Michael Phelps self-assessment: ‘horrendous,’ ‘garbage’ after winless Charlotte meet


Michael Phelps finished first or second in zero events at a meet, believed to be for the first time since the Sydney 2000 Olympics, at a Pro Swim Series stop in Charlotte over the weekend.

The 22-time Olympic medalist finished third, seventh, ninth, ninth and 11th in five events spanning three days (full results here).

“After seeing the performance of some of the people that we’ve seen this weekend, I think it’s probably a good thing that I’m not going to Worlds,” Phelps told media in Charlotte, referencing the World Championships in Kazan, Russia, in August, which he is ineligible for due to his punishment following a September DUI arrest. “I have work to do.”

Phelps said he was frustrated, that he felt like his legs weren’t connected to his upper body, his dolphin kicks were “horrendous,” his freestyle stroke was “pretty garbage” and that he had to reassess “a bunch of stuff.”

Phelps said he planned on swimming in the next Pro Swim Series meet in Santa Clara, Calif., from June 18-21 and then spend three weeks training at altitude in Colorado Springs, Colo.

“There’s some time, but not much,” said Phelps, who said for the first time in April that he harbored ambitions of making a fifth Olympic team in 2016. “Whatever it is I have to figure out, I have to figure out now.”

On Sunday, Phelps failed to reach the top eight-man finals in both of his events — the 100m freestyle and 200m individual medley. In 2014, Phelps returned from a 20-month competitive retirement to be the only U.S. man to post a world-leading time in an Olympic event (100m butterfly).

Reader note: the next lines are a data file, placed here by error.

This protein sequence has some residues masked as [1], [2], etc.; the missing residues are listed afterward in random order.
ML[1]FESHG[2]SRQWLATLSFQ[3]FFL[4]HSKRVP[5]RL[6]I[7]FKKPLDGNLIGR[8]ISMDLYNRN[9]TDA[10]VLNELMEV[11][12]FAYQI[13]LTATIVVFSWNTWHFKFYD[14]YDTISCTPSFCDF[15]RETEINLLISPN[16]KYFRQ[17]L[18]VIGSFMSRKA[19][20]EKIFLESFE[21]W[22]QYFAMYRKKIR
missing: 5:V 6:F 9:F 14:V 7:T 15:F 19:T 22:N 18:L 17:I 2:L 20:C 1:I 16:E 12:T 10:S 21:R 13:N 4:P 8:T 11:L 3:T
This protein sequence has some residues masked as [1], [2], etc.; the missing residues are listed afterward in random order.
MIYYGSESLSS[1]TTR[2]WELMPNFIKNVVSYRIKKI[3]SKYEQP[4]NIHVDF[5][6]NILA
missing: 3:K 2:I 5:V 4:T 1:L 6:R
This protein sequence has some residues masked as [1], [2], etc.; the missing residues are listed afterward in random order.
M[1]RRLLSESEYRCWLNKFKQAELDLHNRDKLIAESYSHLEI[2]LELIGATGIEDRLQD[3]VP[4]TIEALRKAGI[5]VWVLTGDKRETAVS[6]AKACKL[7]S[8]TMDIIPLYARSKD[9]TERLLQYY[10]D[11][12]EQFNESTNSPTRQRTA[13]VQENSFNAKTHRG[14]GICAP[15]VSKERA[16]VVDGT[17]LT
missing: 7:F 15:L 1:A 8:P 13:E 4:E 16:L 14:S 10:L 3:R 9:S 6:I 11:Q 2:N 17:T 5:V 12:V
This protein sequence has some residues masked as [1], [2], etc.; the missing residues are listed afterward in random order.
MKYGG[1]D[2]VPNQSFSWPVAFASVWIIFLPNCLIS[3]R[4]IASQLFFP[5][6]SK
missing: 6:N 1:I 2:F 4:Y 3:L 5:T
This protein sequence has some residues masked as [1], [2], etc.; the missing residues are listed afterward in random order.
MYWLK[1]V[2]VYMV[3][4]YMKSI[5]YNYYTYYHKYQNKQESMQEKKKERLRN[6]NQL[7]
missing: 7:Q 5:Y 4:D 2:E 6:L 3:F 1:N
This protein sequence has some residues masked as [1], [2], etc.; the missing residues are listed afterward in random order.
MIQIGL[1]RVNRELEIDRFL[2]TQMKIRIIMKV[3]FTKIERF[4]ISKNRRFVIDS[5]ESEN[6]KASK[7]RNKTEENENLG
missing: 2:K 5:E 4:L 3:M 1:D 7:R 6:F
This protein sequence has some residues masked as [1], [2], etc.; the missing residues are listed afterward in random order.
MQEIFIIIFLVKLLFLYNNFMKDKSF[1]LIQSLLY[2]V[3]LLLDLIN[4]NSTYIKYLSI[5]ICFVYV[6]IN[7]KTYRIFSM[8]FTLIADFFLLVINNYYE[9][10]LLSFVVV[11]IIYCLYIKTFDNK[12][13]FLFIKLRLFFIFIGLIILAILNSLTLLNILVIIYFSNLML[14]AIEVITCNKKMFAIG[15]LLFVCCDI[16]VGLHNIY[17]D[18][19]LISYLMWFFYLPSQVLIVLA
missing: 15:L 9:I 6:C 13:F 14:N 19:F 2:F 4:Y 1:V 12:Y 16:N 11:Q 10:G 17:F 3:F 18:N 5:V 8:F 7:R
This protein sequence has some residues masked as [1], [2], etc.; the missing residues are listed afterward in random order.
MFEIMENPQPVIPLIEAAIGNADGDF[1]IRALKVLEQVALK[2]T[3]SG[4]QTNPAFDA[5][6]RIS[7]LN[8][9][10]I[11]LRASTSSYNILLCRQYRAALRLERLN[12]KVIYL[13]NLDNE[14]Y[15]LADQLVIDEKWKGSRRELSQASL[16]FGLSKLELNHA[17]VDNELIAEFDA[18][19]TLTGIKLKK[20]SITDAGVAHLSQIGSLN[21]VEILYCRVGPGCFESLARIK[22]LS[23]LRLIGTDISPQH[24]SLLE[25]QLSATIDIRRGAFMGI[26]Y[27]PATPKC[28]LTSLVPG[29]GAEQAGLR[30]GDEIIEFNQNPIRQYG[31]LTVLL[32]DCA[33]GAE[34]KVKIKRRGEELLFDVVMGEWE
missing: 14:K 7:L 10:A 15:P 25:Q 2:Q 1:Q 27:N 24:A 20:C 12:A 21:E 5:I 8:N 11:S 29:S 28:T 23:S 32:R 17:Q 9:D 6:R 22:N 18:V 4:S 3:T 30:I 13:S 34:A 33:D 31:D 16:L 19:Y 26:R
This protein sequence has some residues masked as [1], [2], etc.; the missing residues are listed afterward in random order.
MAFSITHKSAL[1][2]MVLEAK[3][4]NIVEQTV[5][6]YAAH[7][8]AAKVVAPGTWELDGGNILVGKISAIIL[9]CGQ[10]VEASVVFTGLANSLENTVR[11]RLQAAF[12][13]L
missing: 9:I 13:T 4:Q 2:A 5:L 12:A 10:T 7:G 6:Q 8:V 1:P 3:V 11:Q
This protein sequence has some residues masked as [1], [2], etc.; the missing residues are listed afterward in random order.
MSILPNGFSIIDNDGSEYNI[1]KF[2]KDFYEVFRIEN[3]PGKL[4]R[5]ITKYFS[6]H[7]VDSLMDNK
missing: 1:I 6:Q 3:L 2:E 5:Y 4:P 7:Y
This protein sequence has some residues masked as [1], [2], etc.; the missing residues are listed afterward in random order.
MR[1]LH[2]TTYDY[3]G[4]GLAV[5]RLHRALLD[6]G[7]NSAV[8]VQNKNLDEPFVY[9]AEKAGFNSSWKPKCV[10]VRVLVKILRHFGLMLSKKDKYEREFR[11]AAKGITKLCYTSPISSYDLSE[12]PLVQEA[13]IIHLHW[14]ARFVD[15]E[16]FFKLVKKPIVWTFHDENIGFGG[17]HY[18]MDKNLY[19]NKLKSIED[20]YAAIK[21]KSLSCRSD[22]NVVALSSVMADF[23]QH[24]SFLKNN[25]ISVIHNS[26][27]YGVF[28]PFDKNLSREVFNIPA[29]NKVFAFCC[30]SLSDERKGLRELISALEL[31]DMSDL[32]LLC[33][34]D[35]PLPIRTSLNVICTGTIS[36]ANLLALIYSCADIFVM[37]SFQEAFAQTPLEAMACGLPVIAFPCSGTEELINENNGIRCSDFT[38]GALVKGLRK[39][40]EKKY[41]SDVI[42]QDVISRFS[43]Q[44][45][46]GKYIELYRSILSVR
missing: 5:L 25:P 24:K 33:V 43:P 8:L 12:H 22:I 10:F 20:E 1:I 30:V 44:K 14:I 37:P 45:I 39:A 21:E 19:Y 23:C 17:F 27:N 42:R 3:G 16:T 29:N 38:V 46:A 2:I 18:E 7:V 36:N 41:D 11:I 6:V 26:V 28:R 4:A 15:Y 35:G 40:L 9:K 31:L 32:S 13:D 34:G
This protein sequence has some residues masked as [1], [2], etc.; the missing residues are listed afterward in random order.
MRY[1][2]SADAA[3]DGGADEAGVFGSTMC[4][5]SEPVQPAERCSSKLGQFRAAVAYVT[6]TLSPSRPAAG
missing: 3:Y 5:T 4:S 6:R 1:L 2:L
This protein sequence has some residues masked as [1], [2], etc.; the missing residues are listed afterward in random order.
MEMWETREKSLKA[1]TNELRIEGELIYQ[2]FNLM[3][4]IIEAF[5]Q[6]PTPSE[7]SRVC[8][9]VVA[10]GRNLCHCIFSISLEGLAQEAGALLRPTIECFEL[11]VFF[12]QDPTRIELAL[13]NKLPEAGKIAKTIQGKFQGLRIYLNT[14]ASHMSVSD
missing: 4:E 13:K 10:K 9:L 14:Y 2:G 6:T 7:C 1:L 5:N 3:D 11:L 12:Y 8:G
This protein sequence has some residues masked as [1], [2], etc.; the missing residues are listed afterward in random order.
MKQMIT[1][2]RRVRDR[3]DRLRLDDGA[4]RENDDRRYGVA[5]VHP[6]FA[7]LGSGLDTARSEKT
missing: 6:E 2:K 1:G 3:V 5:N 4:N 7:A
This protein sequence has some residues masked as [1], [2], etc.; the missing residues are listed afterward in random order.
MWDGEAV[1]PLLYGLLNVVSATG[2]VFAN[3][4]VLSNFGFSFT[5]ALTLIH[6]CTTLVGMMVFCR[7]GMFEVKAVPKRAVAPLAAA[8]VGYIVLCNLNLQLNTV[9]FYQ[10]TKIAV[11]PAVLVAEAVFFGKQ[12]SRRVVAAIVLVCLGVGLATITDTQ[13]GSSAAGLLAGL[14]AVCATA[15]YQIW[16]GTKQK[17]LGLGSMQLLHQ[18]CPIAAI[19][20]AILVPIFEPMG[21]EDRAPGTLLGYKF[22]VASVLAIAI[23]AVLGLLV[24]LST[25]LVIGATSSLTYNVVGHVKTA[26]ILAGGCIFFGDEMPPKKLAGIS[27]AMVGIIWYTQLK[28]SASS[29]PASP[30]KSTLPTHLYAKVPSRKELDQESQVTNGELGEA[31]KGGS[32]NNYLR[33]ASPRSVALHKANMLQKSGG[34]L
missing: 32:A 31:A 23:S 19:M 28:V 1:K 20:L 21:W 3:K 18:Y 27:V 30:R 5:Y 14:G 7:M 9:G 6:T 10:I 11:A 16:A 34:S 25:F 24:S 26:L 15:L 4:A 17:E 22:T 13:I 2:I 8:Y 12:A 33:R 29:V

This year, Phelps is the third-fastest American in the 200m freestyle, fourth in the 100m fly and fifth in the 100m freestyle and 200m individual medley.

“What I want most is to be racing the competition I need to be racing,” Phelps said. “Not taking away anything from the B heat [consolation finals Phelps raced in Sunday], but I want to race Ryan [Lochte] and those guys.”

Lochte won the 200m individual medley in 1:57.20, ranking third in the world this year.

Olympic champion Nathan Adrian won the 100m freestyle in 48.85 seconds, the fastest by an American this year and 25th-fastest in the world. (U.S. swimmers are generally lower ranked at this point due in part because other nations have held World Championships trials, requiring their swimmers to taper and peak already. Top U.S. swimmers, such as Phelps, may look at these spring meets as training.)

“It’s a good starting spot,” Adrian told media in Charlotte. “I came here trying to shake a little rust loose. … I consider this the first meet of the championship season.”